(Bloomberg) -- Carmen Reinhart -- the World Bank’s incoming chief economist -- just declared that globalization is probably dead, and flaring trade tensions between the world’s two biggest economies is supporting that theory.
At the National People’s Congress, the pinnacle of its political calendar, China on Friday reiterated its commitment to implementing the phase-one trade deal signed with the U.S. The agreement, signed in January, compels it to buy goods in goals that seemed lofty even before the Covid-19 pandemic hit demand and battered supply chains.
Yet within hours, White House economic aide Kevin Hassett told CNN the U.S. is closely studying economic penalties for China related to the nation’s plan to enact sweeping national security legislation in Hong Kong.
That’s not all: President Donald Trump escalated his rhetoric against China over the pandemic, the Senate approved legislation that could lead to Chinese companies being barred from trading on U.S. stock exchanges, and a retirement-savings plan for federal workers deferred a plan to include Chinese stocks in its investments.
Beijing’s fight isn’t just with Washington: Last week, it slapped anti-dumping duties on Australian barley for five years and suspended meat imports from four processing plants in the nation after the government in Canberra called for an independent investigation into the origins of the coronavirus.
With China’s NPC continuing this week, and Trump never far away from a microphone, investors will be on the lookout for more comments to help decipher the situation.
What Bloomberg’s Economists Say...
“With the global economy in a historic slump, and growing fears of slide back into U.S.-China trade war, the echoes of the Great Depression are getting harder to ignore. A rapid bounce back from the lockdown recession already looks tough to achieve, add in fresh barriers to trade and capital flows, and it will get even harder.”
--Tom Orlik, chief economist
Elsewhere in the world economy, Federal Reserve Chairman Jerome Powell and European Central Bank President Christine Lagarde address the public, and South Korea and Kenya are predicted to cut interest rates.
Click here [ADD LINK] for what happened last week and below is our wrap of what’s coming up in the world economy.
U.S. and Canada
The weekly jobless claims report will indicate if U.S. workers are getting any relief from the pandemic, while other data will show the depth of damage to incomes and consumer spending in April. Revised figures will show whether the economy suffered a deeper hit in the first quarter than originally reported, and there will also be reports on consumer sentiment, housing and trade.
Investors will also be all ears for any insights on the economy from Fed Chairman Powell, who speaks in a virtual event Friday.
Bank of Canada Governor Stephen Poloz gives the final speech of his term on Monday, delivering the annual Hanson lecture via webinar.
- For more, read Bloomberg Economics’ full Week Ahead for the U.S.
Europe, Middle East and Africa
Britain’s finance minister, Rishi Sunak, is expected to spell out how he’ll taper his much-heralded job retention plan. It’s the toughest decision he’s had to make in his short -- yet eventful -- career. If he gets it wrong, he risks cratering businesses and triggering a wave of unemployment.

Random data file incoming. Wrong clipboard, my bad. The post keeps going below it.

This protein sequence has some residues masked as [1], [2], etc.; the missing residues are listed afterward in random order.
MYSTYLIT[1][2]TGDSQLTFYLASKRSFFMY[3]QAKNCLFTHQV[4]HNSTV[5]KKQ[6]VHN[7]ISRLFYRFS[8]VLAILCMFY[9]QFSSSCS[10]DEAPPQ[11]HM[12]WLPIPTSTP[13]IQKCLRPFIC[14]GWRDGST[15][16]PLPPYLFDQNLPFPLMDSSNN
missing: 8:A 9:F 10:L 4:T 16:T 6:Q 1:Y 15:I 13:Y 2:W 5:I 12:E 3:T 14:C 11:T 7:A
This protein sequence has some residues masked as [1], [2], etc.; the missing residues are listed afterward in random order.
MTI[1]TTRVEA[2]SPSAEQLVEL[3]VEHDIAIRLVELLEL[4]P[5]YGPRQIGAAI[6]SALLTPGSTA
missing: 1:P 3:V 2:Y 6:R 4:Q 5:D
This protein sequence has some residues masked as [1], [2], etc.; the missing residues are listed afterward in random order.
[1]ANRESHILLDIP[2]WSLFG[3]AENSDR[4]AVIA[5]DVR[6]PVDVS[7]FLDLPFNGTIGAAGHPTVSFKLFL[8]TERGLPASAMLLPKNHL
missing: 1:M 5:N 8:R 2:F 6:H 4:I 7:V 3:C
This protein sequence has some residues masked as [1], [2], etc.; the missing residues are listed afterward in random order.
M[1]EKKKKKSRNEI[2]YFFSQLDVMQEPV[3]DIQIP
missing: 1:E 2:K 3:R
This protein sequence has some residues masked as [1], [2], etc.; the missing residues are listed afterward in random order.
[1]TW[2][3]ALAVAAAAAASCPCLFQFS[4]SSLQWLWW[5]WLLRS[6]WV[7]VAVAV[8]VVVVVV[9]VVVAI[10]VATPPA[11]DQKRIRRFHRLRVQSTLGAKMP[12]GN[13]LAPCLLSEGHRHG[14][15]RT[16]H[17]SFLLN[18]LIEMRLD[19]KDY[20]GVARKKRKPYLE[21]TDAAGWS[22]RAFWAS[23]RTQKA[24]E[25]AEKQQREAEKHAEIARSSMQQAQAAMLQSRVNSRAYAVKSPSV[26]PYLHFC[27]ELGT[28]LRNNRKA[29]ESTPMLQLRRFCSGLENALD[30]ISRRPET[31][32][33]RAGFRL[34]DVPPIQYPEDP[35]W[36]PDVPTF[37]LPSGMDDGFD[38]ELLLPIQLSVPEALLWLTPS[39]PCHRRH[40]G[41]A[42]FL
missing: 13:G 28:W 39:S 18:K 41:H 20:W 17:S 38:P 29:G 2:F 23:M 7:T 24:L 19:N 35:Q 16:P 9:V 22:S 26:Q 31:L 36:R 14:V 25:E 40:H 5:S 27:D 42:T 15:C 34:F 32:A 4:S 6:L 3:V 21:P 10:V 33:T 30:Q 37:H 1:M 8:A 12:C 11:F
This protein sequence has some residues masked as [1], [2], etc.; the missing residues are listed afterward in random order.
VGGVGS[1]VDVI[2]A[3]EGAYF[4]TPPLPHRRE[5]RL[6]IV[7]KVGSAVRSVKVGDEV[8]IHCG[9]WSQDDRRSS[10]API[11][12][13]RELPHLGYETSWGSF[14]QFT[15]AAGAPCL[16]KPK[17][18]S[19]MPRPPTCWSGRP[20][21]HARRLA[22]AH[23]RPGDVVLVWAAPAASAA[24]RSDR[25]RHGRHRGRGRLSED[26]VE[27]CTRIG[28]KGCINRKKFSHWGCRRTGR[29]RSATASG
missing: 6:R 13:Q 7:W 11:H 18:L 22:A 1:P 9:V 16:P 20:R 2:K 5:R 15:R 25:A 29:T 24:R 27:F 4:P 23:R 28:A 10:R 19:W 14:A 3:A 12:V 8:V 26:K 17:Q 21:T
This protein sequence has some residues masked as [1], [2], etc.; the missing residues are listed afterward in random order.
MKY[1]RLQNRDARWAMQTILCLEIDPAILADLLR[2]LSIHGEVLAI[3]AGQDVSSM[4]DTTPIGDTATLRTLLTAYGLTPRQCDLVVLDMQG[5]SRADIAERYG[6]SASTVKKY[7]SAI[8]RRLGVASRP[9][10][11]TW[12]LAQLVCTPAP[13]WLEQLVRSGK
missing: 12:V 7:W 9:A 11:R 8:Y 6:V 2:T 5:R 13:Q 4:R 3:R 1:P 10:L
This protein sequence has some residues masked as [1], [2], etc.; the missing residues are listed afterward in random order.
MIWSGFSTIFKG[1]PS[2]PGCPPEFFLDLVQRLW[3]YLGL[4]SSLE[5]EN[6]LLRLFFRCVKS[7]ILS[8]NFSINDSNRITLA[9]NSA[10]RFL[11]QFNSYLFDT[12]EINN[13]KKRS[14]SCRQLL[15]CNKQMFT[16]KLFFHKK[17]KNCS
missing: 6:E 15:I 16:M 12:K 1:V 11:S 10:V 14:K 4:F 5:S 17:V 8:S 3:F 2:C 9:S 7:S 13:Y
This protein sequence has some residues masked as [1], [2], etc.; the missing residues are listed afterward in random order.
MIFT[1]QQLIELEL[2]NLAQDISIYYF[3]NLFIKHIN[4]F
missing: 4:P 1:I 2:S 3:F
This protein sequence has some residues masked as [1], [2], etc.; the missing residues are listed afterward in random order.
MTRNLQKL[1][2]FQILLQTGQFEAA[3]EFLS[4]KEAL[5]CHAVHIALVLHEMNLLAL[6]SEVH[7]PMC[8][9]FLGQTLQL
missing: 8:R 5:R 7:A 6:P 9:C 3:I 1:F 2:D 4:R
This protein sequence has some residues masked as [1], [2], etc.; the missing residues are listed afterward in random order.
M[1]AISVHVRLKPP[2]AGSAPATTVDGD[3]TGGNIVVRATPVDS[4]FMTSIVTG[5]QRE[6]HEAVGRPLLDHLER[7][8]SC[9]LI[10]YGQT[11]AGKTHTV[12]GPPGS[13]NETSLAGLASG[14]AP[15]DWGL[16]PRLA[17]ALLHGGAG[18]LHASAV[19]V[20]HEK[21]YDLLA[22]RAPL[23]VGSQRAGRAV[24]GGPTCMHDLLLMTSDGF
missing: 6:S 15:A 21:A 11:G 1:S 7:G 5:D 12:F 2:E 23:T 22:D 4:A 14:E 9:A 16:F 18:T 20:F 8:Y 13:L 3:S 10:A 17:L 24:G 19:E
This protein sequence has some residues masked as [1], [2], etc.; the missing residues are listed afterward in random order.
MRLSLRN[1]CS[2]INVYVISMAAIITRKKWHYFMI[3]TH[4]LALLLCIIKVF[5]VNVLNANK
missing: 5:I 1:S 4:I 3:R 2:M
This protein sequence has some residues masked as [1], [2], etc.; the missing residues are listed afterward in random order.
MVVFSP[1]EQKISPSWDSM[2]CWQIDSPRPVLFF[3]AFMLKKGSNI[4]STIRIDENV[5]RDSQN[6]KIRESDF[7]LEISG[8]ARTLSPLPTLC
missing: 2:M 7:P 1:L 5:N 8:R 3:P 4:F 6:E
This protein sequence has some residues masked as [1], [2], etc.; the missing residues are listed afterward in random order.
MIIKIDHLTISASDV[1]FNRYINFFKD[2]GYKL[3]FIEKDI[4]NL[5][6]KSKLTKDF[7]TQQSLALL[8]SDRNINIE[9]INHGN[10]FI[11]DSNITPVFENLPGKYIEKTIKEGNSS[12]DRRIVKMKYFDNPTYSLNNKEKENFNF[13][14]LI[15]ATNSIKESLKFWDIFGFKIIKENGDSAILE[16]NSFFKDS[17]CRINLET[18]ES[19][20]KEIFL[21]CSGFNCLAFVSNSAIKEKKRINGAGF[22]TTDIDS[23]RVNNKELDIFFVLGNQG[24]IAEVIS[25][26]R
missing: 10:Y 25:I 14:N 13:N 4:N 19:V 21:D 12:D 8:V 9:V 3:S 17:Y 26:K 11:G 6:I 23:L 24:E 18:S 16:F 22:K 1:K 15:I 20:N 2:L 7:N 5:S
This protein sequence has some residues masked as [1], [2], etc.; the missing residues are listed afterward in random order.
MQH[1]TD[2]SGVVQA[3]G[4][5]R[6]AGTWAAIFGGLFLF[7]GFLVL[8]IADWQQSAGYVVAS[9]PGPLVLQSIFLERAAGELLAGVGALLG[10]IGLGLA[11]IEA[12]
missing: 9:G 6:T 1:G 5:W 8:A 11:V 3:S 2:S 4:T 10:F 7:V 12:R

In the euro area, confidence figures may show sentiment is stabilizing after dramatic drops in April, but won’t shift the view that there’s a very uneven recovery ahead.
ECB speakers, including President Lagarde, will likely emphasize how getting the euro area out of the worst recession on record will require more action, especially from governments. That view will be backed up by inflation data, which is forecast to show a reading of just 0.1% for May.
Elsewhere in the region, the central banks of Israel, Hungary, Poland and Nigeria are predicted to keep rates unchanged, while Kenya may lower borrowing costs yet again.
- For more, read Bloomberg Economics’ full Week Ahead for EMEA
On Tuesday, Singapore’s government is set to present a fourth set of stimulus measures to boost an economy that started the year with its worst performance since the global financial crisis and is expected to struggle even more this quarter. On Thursday, the Bank of Korea meets, with economists expecting a rate cut to 0.5%, according to an early tally of those surveyed.
- For more, read Bloomberg Economics’ full Week Ahead for Asia
On Tuesday, Mexico’s statistics agency publishes its final reading on first-quarter output, confirming that the economy suffered its deepest contraction in over a decade. Later in the week, the central bank updates economic forecasts and scenarios in its quarterly inflation report, before posting the minutes from its May meeting where policy makers cut the key rate for the eighth time in 10 months.
On Friday in Brazil, first-quarter data should capture the onset of what economists expect to be the deepest recession in at least four decades. Earlier in the week, reports from Brazil’s central bank will likely show a sharp deterioration in both the current account and primary budget balance, giving investors added cause to sell their Brazilian assets and currency.
Central banks in Colombia, Guatemala and the Dominican Republic hold interest-rate decisions.
- For more, read Bloomberg Economics’ full Week Ahead for Latin America
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